The best way to really increase the multiple is to adopt the mindset that you’re building this site to sell it.  Even if you don’t sell it, your processes will be much more organized and you’ll set goals that you might otherwise not have considered, goals that significantly help the overall income of the project.

Here is what Justin had to say on what improves multiples for sites:

After that, you’re looking to improve your multiple. We can’t tie any of these directly to multiple improvements (i.e. diversified traffic will sell for 28X vs. 24X for singular traffic). Still, there are some clear cut differences:

  1. Recurring Revenue > On-off Revenue
  2. Less Work Required > More Work Required
  3. White Hat SEO tactics > Black Hat SEO tactics
  4. Branded Sales > Non-branded Sales
  5. WordPress > Custom CMS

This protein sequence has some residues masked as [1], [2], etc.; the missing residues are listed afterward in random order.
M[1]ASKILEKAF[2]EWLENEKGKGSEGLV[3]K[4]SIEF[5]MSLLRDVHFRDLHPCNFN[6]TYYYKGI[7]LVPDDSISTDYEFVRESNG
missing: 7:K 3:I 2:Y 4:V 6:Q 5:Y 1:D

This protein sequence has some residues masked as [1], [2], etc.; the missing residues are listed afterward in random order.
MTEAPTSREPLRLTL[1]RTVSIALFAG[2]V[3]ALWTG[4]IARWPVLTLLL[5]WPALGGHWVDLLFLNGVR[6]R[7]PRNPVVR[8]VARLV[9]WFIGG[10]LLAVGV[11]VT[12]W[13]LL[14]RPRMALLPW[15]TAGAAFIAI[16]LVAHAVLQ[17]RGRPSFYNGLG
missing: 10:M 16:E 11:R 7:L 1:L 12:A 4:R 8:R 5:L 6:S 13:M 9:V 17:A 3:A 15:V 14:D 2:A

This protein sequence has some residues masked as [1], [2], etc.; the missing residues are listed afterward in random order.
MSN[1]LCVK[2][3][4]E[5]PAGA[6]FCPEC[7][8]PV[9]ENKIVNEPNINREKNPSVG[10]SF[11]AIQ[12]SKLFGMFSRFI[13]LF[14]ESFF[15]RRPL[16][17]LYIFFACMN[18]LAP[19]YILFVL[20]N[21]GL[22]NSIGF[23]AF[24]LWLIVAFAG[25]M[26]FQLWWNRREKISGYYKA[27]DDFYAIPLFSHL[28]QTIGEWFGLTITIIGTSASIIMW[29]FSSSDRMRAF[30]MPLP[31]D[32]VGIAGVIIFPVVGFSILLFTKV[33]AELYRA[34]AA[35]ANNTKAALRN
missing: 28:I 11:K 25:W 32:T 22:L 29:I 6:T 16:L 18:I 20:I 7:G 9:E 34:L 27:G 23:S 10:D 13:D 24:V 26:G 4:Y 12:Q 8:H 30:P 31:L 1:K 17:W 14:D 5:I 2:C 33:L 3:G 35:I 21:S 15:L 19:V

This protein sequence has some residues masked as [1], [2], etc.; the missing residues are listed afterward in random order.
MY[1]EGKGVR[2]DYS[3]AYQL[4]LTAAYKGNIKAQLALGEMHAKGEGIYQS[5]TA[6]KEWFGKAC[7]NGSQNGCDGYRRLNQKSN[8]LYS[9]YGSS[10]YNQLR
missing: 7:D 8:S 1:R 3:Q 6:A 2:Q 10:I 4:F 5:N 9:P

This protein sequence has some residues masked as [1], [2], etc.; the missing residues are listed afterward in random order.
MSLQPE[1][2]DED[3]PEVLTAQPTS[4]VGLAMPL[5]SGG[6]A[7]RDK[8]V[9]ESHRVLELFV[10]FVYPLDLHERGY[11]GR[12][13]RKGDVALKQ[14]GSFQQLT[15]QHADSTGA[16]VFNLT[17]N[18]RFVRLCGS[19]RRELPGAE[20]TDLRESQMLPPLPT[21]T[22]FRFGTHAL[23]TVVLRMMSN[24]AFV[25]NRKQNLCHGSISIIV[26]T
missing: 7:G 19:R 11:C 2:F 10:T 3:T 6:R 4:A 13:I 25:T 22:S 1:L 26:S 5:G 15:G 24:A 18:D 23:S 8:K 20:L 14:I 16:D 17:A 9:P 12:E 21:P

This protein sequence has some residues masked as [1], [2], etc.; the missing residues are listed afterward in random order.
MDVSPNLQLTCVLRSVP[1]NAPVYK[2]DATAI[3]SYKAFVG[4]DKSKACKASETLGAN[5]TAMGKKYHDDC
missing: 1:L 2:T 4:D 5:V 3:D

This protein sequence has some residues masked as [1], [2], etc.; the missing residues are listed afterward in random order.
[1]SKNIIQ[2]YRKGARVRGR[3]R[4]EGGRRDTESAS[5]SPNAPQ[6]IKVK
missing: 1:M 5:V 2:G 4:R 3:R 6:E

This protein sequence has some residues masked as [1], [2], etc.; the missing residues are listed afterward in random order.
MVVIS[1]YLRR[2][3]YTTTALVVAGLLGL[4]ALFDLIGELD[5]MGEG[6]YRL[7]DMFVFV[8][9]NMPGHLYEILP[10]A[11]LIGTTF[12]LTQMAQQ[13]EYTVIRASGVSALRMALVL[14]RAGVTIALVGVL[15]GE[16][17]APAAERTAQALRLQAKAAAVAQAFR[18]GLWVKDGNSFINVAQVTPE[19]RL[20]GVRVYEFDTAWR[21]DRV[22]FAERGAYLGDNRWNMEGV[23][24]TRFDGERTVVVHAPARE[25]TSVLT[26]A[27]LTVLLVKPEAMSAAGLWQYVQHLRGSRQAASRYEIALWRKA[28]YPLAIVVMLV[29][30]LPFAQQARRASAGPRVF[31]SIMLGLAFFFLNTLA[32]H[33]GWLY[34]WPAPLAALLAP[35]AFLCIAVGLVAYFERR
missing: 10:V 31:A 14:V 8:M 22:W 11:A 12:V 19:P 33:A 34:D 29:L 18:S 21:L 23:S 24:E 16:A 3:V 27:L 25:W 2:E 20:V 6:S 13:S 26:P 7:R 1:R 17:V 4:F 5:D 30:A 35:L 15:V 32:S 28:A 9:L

6. General skills required > Technical/Specific knowledge required

What Else Can You Do to Increase the Sales Price?

There are a few additional steps you can take to prepare your site to get the maximum list price. One of my recommendations is to simply start an email list.

Having an email list is a huge differentiator from your average affiliate site, and a savvy veteran buyer will take note of this.

If you have an email list of a 1,000 people, even if it is not monetized, a smart buyer will view that as an additional asset and recognize the opportunity to create a new monetization stream for the site.

In addition, it’s always a good idea to diversify your traffic sources. That said, it is important to spend your time and energy on maximizing traffic from sources that are already working for you.  Play to your strengths.